This is the season when nearly 100 million Americans will take a vacation, according to the Automobile Association of America, about half of them heading out on road trips.
Nature is a top draw, with lodging in and near national and state parks often booking up months in advance. Vacation rentals from app-based platforms have helped expand supply at the most popular spots, but many vacationers are opting for a more mobile road-tripping option with a recreational vehicle. These travelers don’t necessarily fit the retiree stereotype you might have from decades past.
Kampgrounds of America (KOA), the massive public campground operator, shared these insights about today’s RV traveler in its latest North American Camping Report:
- “Seventy percent of RVers are Millennials and Gen Xers.”
- “As Millennials welcome children to their family, their preference for RVs increases.”
- “One in five campers say that their first camping experience was in an RV. In a noticeable drop from past results, far fewer new campers report starting their camping experiences in a tent.”
If you’re picturing a massive land barge chugging eight miles per gallon, your mental image of RVs is also largely out of date. Those still exist, but “lightweight travel trailers are the most popular,” comments Kevin Broom with the RV Industry Association. “Many can be pulled by the family sedan or SUV, and still have the comforts of home,” he notes. These can include flat screen TVs inside and out, convection microwave ovens and smart controls. Some compact camper vans offer 14 to 20 miles per gallon, depending on how much gear you’re carrying, road conditions and your driving style. RVIA publishes buyers’ guides on its GoRVing.com site.
The longer vehicles are often too big for national parks, in addition to still being gas guzzlers. “Some parks impose 30-foot length limits, so it’s best to tow something around 25 feet maximum, which also makes it easier to navigate if it’s crowded,” suggests Gigi Stetler, founder of TheRVAdvisor.com and CEO of RV Sales of Broward, a dealer located in the Ft. Lauderdale area.
“Different demographics have different preferences,” she notes. “For instance, my South Florida market loves two-bedroom towables. In other areas we’ve seen that tiny one bedrooms are hot, especially for people going to remote locations.”
If you’re an off-roading type, you can select a model that’s built for those conditions. Setler recommends a camper with dual wheels for the most stability. “Some RVs and travel trailers are built with bigger tires and higher clearance from the ground. They may also be equipped with solar panels for an off-the-grid experience,” RVIA’s Broom adds.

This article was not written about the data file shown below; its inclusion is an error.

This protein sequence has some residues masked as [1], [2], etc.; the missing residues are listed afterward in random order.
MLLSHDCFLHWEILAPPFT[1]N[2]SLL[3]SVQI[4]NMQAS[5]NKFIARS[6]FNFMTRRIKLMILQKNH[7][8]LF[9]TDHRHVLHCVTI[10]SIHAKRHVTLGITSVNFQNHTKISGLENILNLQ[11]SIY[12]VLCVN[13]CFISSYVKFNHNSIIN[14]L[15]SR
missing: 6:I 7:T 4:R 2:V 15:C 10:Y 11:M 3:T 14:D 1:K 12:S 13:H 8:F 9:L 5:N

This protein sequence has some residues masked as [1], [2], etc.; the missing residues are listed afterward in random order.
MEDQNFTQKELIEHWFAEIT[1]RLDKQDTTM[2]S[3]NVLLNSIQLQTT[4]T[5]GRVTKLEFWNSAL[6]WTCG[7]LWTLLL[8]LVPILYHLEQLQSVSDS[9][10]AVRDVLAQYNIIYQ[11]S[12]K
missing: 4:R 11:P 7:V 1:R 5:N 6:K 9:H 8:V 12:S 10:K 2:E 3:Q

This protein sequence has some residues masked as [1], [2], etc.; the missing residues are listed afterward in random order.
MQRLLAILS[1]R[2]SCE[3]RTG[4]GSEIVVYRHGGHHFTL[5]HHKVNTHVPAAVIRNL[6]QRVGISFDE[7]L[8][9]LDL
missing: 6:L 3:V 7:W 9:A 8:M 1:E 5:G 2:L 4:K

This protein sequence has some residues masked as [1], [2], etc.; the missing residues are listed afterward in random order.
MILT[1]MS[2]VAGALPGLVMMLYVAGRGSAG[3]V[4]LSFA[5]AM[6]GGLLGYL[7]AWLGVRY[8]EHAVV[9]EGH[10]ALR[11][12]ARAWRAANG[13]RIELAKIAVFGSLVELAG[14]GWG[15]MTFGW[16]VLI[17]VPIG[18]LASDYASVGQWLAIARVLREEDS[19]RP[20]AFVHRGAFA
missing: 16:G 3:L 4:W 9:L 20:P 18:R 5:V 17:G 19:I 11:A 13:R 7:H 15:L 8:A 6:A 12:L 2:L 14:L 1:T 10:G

Deserted locations with more space open up your travel possibilities. “However, as a tradeoff, you might encounter fewer public amenities and clear-cut parking spots, so it’s important to plan ahead,” suggests Luca Sumberac, Category Manager at CAMPERiD.com, an online retailer of RV parts and accessories. “If you’re going to be boondocking (parking/camping for free), you likely won’t have access to electrical power. If you go this route frequently, a bigger rig that has a reliable bathroom, larger water tank and generator capabilities is a wise investment.”
Other popular – and practical – RV amenities, says Sumberac, include full-size refrigerators, washer/dryer sets, both offering families more convenience; LED lights for greater longevity (and less maintenance), and smart security systems tied to your phone. The most sought-after features overall, Broom reports, are, first and foremost, a comfortable bed, then a bathroom, wifi and climate control. Pricewise, you’re looking at $8,000 for a new travel trailer up to $50,000 depending on size and feature, he says.
What if you think you might want to try this type of vacation, but don’t want to invest until you know you’ll like it? Borrowing a trailer from family or friends is a very popular option, KOA concluded in its study. Renting is another option if you don’t know someone who owns a camper.
Sites like Glamping Hub let you choose a camper van – including those retro-chic Airstreams –located in or near your preferred vacation area, and use it there or take it on the road. Although this is just one of the company’s vacation rental categories, it increased about 22 percent since last year, partnerships manager Jessica Armstrong says. The majority of the site’s U.S. listings are in California, with Texas, Oregon and Washington rounding out the top four, she says. (Interesting to note: the U.K. is nearly twice as large a camper van market as California.)
Pet-friendly camper vans are a popular option, Armstrong points out. “Finding a place for your dog to stay means leaving your furry friend out of the adventure. Now you can enjoy their company on what will be an unforgettable getaway.”
Amy Burkert of GoPetFriendly.com believes that pets are increasing the popularity of RVing, especially since 68% of American households have at least one animal. “A camper allows pets to travel in familiar surroundings, and makes it easier to stick to their normal routines, both of which help reduce any anxiety the pet might feel about being away from home. Using remote cameras and a temperature monitor even allows you to leave the pet alone for short periods of time,” the author and blogger notes.
While a vacation home would offer the same advantage, the cost and annual tax bill is typically higher, and you’re not afforded the benefit of seeing new places each time you vacation. With pets and nature both being well-established stress relievers, this could be a doubly beneficial vacation strategy.